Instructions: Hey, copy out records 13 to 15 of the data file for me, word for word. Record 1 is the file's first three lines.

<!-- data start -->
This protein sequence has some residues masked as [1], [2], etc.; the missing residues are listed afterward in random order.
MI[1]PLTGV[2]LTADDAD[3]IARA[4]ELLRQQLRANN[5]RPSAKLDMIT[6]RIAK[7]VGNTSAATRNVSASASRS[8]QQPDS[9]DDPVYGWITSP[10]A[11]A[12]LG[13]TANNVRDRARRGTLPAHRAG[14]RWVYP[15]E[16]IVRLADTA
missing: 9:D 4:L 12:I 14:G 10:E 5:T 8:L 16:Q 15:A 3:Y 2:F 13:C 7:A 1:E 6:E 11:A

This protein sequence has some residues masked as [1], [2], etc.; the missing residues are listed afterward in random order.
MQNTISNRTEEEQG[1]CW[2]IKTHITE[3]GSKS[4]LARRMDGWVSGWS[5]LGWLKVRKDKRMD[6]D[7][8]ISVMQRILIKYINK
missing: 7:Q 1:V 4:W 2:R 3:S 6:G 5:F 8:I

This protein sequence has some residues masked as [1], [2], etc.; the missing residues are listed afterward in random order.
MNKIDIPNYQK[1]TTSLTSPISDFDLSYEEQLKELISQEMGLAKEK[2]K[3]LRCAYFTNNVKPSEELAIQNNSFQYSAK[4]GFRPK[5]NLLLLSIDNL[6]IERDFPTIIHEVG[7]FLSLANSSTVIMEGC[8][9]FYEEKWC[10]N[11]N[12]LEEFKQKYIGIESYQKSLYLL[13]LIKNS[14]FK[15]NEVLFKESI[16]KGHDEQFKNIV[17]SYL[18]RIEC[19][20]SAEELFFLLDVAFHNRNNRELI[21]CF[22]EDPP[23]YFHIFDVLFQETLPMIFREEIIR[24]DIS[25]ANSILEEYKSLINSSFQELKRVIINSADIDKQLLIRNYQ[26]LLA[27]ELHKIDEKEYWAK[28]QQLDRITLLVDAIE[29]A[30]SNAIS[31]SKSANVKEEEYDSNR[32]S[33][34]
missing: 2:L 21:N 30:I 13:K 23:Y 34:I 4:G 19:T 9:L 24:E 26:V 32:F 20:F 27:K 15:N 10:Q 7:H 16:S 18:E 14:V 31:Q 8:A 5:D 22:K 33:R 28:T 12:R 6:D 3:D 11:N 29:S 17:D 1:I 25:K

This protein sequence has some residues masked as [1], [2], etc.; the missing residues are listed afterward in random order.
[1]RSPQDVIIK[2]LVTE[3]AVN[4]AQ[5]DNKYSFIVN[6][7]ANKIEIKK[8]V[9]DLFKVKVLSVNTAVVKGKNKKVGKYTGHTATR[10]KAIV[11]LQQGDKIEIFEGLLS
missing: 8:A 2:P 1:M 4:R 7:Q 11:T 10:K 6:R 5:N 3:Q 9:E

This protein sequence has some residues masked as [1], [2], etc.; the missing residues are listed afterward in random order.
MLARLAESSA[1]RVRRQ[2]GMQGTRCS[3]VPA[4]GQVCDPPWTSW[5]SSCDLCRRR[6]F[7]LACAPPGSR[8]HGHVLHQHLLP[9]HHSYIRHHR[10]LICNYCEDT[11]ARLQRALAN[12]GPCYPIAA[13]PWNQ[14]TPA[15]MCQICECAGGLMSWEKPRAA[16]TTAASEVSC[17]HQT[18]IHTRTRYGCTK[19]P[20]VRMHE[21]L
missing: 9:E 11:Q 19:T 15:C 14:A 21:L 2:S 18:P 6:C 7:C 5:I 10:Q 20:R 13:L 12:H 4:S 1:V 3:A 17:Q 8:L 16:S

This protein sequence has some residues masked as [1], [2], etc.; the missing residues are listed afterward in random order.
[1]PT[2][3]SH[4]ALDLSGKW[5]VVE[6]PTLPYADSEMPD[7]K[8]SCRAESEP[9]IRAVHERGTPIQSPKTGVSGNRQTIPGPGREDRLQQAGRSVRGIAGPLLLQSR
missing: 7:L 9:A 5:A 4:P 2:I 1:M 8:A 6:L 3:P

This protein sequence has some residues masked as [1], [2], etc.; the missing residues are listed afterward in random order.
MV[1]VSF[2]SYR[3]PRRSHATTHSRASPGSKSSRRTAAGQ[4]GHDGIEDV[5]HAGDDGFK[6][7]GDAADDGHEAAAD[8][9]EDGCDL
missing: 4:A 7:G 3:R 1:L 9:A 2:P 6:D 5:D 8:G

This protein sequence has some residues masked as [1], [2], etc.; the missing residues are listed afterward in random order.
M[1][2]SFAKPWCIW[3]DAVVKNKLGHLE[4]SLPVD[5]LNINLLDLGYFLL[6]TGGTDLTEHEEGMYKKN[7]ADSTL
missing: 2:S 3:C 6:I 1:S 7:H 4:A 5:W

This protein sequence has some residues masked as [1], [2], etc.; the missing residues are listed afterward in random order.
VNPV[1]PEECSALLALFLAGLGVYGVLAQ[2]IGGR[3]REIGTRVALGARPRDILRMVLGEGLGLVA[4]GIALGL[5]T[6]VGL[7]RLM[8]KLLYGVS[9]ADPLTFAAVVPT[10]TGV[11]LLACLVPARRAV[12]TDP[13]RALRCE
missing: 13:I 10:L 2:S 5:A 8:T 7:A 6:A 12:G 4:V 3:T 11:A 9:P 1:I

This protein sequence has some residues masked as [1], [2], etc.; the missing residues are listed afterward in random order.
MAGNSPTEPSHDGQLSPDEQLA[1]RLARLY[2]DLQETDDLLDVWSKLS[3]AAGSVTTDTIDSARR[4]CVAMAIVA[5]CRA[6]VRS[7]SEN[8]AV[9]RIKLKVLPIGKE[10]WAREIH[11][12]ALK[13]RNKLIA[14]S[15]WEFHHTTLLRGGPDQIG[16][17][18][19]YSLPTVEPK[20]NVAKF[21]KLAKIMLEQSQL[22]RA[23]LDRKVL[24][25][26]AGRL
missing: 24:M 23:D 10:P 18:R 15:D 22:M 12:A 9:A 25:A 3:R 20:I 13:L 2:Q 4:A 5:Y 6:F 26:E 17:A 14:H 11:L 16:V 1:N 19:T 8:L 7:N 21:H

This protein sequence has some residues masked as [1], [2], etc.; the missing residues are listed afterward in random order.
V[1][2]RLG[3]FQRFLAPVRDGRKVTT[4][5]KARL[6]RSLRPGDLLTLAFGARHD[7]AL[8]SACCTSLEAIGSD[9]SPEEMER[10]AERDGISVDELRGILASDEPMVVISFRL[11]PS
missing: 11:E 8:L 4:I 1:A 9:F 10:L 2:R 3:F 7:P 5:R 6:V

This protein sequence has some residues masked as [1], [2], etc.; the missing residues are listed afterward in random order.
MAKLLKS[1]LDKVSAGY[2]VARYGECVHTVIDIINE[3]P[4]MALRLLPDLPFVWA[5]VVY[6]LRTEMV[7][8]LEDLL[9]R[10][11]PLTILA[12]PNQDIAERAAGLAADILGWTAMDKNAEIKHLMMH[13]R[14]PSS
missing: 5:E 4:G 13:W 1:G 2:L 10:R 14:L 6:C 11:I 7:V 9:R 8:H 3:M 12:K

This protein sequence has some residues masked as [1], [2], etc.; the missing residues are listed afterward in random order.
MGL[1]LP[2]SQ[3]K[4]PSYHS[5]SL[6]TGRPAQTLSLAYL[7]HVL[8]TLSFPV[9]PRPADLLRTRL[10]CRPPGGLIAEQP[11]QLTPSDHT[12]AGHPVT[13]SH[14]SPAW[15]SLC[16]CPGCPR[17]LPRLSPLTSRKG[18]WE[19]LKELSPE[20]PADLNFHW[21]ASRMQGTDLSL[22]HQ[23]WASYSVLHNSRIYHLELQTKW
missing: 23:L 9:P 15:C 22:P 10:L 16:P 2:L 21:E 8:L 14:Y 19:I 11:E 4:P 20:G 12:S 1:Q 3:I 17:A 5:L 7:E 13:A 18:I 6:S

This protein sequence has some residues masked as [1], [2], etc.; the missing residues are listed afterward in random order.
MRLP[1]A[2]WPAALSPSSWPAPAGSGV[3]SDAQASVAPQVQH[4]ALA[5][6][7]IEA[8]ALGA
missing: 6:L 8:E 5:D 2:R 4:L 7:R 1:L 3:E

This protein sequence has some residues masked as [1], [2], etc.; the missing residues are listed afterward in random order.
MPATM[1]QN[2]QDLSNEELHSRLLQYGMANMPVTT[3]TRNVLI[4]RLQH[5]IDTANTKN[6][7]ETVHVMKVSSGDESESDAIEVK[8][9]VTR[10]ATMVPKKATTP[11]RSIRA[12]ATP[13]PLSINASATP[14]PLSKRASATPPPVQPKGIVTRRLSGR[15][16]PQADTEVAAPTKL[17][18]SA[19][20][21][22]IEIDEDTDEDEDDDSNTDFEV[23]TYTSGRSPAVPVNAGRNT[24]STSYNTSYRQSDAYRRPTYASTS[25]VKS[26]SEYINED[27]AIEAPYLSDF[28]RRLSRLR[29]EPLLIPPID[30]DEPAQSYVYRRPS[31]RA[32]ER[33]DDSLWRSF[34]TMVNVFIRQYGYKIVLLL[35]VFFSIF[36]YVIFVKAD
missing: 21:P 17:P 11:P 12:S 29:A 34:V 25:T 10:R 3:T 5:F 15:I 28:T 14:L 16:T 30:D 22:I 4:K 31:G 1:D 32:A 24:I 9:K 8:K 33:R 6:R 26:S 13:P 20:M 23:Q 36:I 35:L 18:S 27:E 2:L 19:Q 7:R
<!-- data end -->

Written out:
This protein sequence has some residues masked as [1], [2], etc.; the missing residues are listed afterward in random order.
MGL[1]LP[2]SQ[3]K[4]PSYHS[5]SL[6]TGRPAQTLSLAYL[7]HVL[8]TLSFPV[9]PRPADLLRTRL[10]CRPPGGLIAEQP[11]QLTPSDHT[12]AGHPVT[13]SH[14]SPAW[15]SLC[16]CPGCPR[17]LPRLSPLTSRKG[18]WE[19]LKELSPE[20]PADLNFHW[21]ASRMQGTDLSL[22]HQ[23]WASYSVLHNSRIYHLELQTKW
missing: 23:L 9:P 15:C 22:P 10:L 16:P 2:L 21:E 8:L 14:Y 19:I 11:E 4:P 20:G 12:S 1:Q 3:I 17:A 5:L 7:E 13:A 18:I 6:S

This protein sequence has some residues masked as [1], [2], etc.; the missing residues are listed afterward in random order.
MRLP[1]A[2]WPAALSPSSWPAPAGSGV[3]SDAQASVAPQVQH[4]ALA[5][6][7]IEA[8]ALGA
missing: 6:L 8:E 5:D 2:R 4:L 7:R 1:L 3:E

This protein sequence has some residues masked as [1], [2], etc.; the missing residues are listed afterward in random order.
MPATM[1]QN[2]QDLSNEELHSRLLQYGMANMPVTT[3]TRNVLI[4]RLQH[5]IDTANTKN[6][7]ETVHVMKVSSGDESESDAIEVK[8][9]VTR[10]ATMVPKKATTP[11]RSIRA[12]ATP[13]PLSINASATP[14]PLSKRASATPPPVQPKGIVTRRLSGR[15][16]PQADTEVAAPTKL[17][18]SA[19][20][21][22]IEIDEDTDEDEDDDSNTDFEV[23]TYTSGRSPAVPVNAGRNT[24]STSYNTSYRQSDAYRRPTYASTS[25]VKS[26]SEYINED[27]AIEAPYLSDF[28]RRLSRLR[29]EPLLIPPID[30]DEPAQSYVYRRPS[31]RA[32]ER[33]DDSLWRSF[34]TMVNVFIRQYGYKIVLLL[35]VFFSIF[36]YVIFVKAD
missing: 21:P 17:P 11:P 12:S 29:A 34:V 25:T 10:R 3:T 5:F 15:I 28:T 14:L 16:T 30:D 22:I 4:K 31:G 1:D 32:A 24:I 9:K 8:K 33:R 6:R 26:S 13:P 20:M 23:Q 36:I 35:L 18:S 27:E 2:L 19:Q 7:R